Winning ‘Banned’ in schools…

Another dishonest headline from the Daily Mail: ‘Winning banned in two thirds of schools as teachers reward ALL students‘. Of course this headlines just reeks of bullshit and the whole article seems to be an ill-thought mess. You know the headline is a complete lie from the first two paragraphs:

Two out of three schools are rewarding all pupils on sports days to ensure that nobody feels left out, according to a survey.

Teachers want to be ‘inclusive’ and give prizes to both winners and losers to stop anyone’s feelings being hurt.

So, winning clearly has not been banned at all, merely two-thirds of schools choose to reward to some extent all competitors whilst still acknowledging and rewarding winners. Considering the Daily Mail is supposedly concerned with obesity and the lack of activity in young people they might want to think about the importance of rewarding anyone who participates in physical exercise rather than just those that win any given event. For a lot of people sport is not something they want to get involved with precisely because of the pressure involved, or the emphasis placed on winning rather than the pleasure of competing. If 20 children run 100 metres the winners should be recognised, but what is wrong with acknowledging that all 20 children still essentially completed the same task.

So, has winning been banned at all then? Well, according to the survey: ‘Nine per cent of all schools refuse to single out any winners at all’, which is very different to the Daily Mail headline which states that this is 2/3 of schools, whereas it is actually the case in only 9/100 schools. Of course, we all know who is to blame for this madness:

Left-wing councils that scorned it as ‘elitist’ and insisted on politically correct activities with no winners or losers.

Loony-left-wing-councils, is there anything they haven’t banned – according to the Daily Mail that is?


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9 thoughts on “Winning ‘Banned’ in schools…”

  1. i finished miserably last when i ran the 800m at school and got rewarded with a pity clap. does that count as rewarding?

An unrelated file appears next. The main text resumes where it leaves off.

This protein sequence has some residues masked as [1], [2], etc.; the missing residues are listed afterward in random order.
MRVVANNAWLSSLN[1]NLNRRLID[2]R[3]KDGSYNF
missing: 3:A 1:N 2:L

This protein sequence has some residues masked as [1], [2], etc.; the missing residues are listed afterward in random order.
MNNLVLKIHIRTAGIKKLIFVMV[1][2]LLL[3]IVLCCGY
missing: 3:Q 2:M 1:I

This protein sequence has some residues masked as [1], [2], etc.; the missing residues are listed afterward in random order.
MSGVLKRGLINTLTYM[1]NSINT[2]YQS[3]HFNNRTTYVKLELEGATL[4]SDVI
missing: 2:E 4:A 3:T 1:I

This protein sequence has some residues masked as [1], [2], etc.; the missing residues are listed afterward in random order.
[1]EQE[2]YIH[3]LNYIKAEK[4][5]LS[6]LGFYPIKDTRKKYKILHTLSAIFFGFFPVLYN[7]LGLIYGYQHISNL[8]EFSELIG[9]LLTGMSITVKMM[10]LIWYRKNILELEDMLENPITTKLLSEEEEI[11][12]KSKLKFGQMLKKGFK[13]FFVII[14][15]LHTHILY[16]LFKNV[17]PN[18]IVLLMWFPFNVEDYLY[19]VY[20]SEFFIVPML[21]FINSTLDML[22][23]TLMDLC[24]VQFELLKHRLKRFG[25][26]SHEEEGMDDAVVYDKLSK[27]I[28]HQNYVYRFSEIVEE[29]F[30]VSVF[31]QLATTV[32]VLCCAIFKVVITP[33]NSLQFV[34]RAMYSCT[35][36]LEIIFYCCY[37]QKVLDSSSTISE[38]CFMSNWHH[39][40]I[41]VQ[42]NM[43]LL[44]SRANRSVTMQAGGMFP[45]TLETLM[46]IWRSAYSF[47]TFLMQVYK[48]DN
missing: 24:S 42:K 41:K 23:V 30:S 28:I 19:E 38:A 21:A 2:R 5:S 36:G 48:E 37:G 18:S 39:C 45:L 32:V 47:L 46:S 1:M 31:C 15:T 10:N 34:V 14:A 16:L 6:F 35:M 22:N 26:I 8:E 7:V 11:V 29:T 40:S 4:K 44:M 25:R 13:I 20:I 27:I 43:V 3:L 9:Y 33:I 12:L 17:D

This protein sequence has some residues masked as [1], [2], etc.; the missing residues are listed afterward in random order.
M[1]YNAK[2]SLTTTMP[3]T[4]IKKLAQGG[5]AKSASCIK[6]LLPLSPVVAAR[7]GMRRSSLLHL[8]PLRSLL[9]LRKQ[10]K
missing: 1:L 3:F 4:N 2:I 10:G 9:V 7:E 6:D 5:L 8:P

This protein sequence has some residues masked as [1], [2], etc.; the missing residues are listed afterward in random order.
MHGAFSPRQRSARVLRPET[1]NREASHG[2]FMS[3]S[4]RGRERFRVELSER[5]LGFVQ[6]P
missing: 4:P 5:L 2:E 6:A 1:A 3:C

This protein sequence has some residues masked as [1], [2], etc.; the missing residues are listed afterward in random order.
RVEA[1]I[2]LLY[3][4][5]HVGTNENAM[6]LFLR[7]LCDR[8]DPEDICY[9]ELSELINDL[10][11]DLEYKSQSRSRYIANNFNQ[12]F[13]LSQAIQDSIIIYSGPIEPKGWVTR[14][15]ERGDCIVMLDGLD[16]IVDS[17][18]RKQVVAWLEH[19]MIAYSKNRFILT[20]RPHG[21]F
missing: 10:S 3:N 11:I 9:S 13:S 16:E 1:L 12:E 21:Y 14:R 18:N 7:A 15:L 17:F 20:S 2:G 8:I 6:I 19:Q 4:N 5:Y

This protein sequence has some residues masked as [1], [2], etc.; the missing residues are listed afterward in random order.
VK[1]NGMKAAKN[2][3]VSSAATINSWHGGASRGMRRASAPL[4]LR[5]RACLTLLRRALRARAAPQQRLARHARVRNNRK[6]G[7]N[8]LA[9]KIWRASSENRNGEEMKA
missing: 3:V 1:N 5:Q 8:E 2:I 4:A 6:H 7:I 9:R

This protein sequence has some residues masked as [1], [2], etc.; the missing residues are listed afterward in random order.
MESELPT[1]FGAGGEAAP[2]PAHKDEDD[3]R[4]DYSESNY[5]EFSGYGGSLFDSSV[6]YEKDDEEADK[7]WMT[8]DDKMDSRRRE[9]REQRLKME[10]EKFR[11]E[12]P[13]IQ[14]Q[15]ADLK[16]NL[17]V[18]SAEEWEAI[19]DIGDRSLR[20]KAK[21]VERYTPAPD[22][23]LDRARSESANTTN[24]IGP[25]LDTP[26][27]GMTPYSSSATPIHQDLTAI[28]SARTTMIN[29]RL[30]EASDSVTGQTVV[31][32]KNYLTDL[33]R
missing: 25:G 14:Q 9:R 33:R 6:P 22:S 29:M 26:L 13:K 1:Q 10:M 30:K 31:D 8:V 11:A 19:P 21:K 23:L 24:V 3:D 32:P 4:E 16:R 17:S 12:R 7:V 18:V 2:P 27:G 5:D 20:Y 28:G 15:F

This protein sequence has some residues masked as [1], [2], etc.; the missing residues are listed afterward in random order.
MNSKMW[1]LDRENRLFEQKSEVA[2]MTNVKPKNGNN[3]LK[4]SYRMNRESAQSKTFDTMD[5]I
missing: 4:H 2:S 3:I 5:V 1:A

1. Yes, the Daily Mail would have liked you to have been publically flogged and the word ‘LOSER’ branded on your forehead. The fact that people clapped in pity is a sure sign that this once great nation has gone to the dogs thanks to the loony-left PC brigade.

  2. In other words: Winning is the most important thing EVAH.

    I take it the Daily Mail wants us to be a nation of Luis Suarez’s?

  3. I love this site! The DM is shocking and the website comments are hilariously ignorant. Eg. “Bring back the death penalty” or “Scum like this should hang” get the top rated comment.

  4. Vaguely related, after finishing a project at the school I work at with some Year 7s, they wanted to know if there would be a winner. It seems that at there Primary school, they’d done a project that was loosely based on The Apprentice. Sadly the techer involved hadn’t quite got the hang of the format, as at the end they were all hired.

    I reassured them that there would indeed be winners and losers on this. And there were. But they’d all worked hard and tried, so we praised all of them, and they all got prizes (although the prizes were a bit “educational”). My guys who asked came second and were ecstatic.

    Banning winning and losing is ridiculous. But so is insisting that there always be a winner and a loser. If only the Daily Mail was familiar with positive sum games!

  5. Clearly have no idea how the education system works. Nor common sense for that matter.

    Seems obvious to me that you reward good behaviour – and that includes completing a work, or doing your best in a sports event.

    Whether the ‘winners’ are rewarded by singling out, or with a special prize, or not, they still know they won and so will their class mates.

  6. “Clearly have no idea how the education system works. Nor common sense for that matter.”

    Quoted for truth.

    My daughter just had her sports day at nursery. The winners of each race got a medal in the shape of a star, but everyone who took part got another medal for doing their best. And this is a GOOD THING. It meant, among other things, that I could reassure her no-one minded where she finished as long as she gave it an honest try, which she needed to hear in her extremity of cold feet before the event.

    1. Absolutely agree with this comment. It is a good thing to get involved in sport, no matter what your natural ability. I play football every weekend with a group of players of mixed ability, we play because we love the sport, it is that simple.

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